HMS: Before the pandemic made everything weird, what were your thoughts about future sound directions for the next album? Did that end up happening, or do you feel that things changed when it came to making Triangle Unicode?
WAM: We actually went through a long R&D phase during and after the pandemic. We listen to a lot of music and try to get inspired by everything that we like. This requires us to take some time to listen, interpret, try to reverse-engineer, understand what we are listening to, and try to incorporate what we like about it in our music the best we can. It’s hard to say if the pandemic changed what we ended up doing as we can’t see into an alternate reality where no pandemic occurred, but that time would have been taken anyway that [we used to] work on some new elements and build the album.
HMS: Did you get to play shows with The Living Will Envy the Dead enough before the pandemic? Did that experience impact your decisions making Triangle Unicode?
WAM: We didn’t have a lot, unfortunately! A tour was being booked for us, but the pandemic kicked in and everything was cancelled. As The Living Will Envy The Dead had been released for some time at that point, we were starting to dive into the writing process anyway. The shows themselves didn’t really have an impact on Triangle Unicode, but the fact that we seem to be a difficult band to book was indeed an issue that made us brainstorm a lot.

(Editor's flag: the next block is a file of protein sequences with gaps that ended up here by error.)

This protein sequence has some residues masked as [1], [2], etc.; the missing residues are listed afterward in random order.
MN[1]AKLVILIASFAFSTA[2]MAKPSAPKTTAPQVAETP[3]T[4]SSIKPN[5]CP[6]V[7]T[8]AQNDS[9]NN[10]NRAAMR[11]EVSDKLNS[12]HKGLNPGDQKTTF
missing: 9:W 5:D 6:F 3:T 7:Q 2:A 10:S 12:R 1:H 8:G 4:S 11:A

We are too much of an electronic music act (with no front-man) for Metal and Rock gigs, too numerous and with too much gear for promoters and bookers who are used to bringing 1/2-act bands with a controller and a laptop in for electronic music. So the “should we have a front-man? Should we do electronic music friendly acts-sets?” questions were put on the table at one point.
HMS: I heard that you were unable to meet together during the pandemic to write music, but each composed pieces separately, and some together later. Did you find that brought in more diversity to the sounds and the ideas that we find on the album?
WAM: It really is complicated to say what would have been different without pandemic, but even when we write music separately at home, most of it is reworked a lot in the studio with the band. With writing, sound design, mixing, and arranging the tracks, most of the final result is made by working on the tracks together, but I guess it did bring some more personal color into said tracks. It depends how far from the original [material] we took it, I guess! We spend a lot of time writing songs independently as well as all together and we throw away all the material we are not satisfied with.